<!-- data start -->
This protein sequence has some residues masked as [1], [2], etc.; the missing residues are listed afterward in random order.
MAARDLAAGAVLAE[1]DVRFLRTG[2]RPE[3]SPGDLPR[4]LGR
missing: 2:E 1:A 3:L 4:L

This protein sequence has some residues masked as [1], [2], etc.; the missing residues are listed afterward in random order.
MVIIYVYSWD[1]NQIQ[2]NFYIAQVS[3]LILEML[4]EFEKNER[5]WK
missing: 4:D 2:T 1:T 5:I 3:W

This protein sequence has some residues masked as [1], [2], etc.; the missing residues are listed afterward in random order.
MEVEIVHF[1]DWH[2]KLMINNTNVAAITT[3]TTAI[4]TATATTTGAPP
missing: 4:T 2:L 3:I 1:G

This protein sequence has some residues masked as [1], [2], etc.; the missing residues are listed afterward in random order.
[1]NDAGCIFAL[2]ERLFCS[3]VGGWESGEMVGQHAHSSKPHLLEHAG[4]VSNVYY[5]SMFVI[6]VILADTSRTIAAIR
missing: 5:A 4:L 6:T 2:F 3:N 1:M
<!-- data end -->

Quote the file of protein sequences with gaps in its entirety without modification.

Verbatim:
This protein sequence has some residues masked as [1], [2], etc.; the missing residues are listed afterward in random order.
MAARDLAAGAVLAE[1]DVRFLRTG[2]RPE[3]SPGDLPR[4]LGR
missing: 2:E 1:A 3:L 4:L

This protein sequence has some residues masked as [1], [2], etc.; the missing residues are listed afterward in random order.
MVIIYVYSWD[1]NQIQ[2]NFYIAQVS[3]LILEML[4]EFEKNER[5]WK
missing: 4:D 2:T 1:T 5:I 3:W

This protein sequence has some residues masked as [1], [2], etc.; the missing residues are listed afterward in random order.
MEVEIVHF[1]DWH[2]KLMINNTNVAAITT[3]TTAI[4]TATATTTGAPP
missing: 4:T 2:L 3:I 1:G

This protein sequence has some residues masked as [1], [2], etc.; the missing residues are listed afterward in random order.
[1]NDAGCIFAL[2]ERLFCS[3]VGGWESGEMVGQHAHSSKPHLLEHAG[4]VSNVYY[5]SMFVI[6]VILADTSRTIAAIR
missing: 5:A 4:L 6:T 2:F 3:N 1:M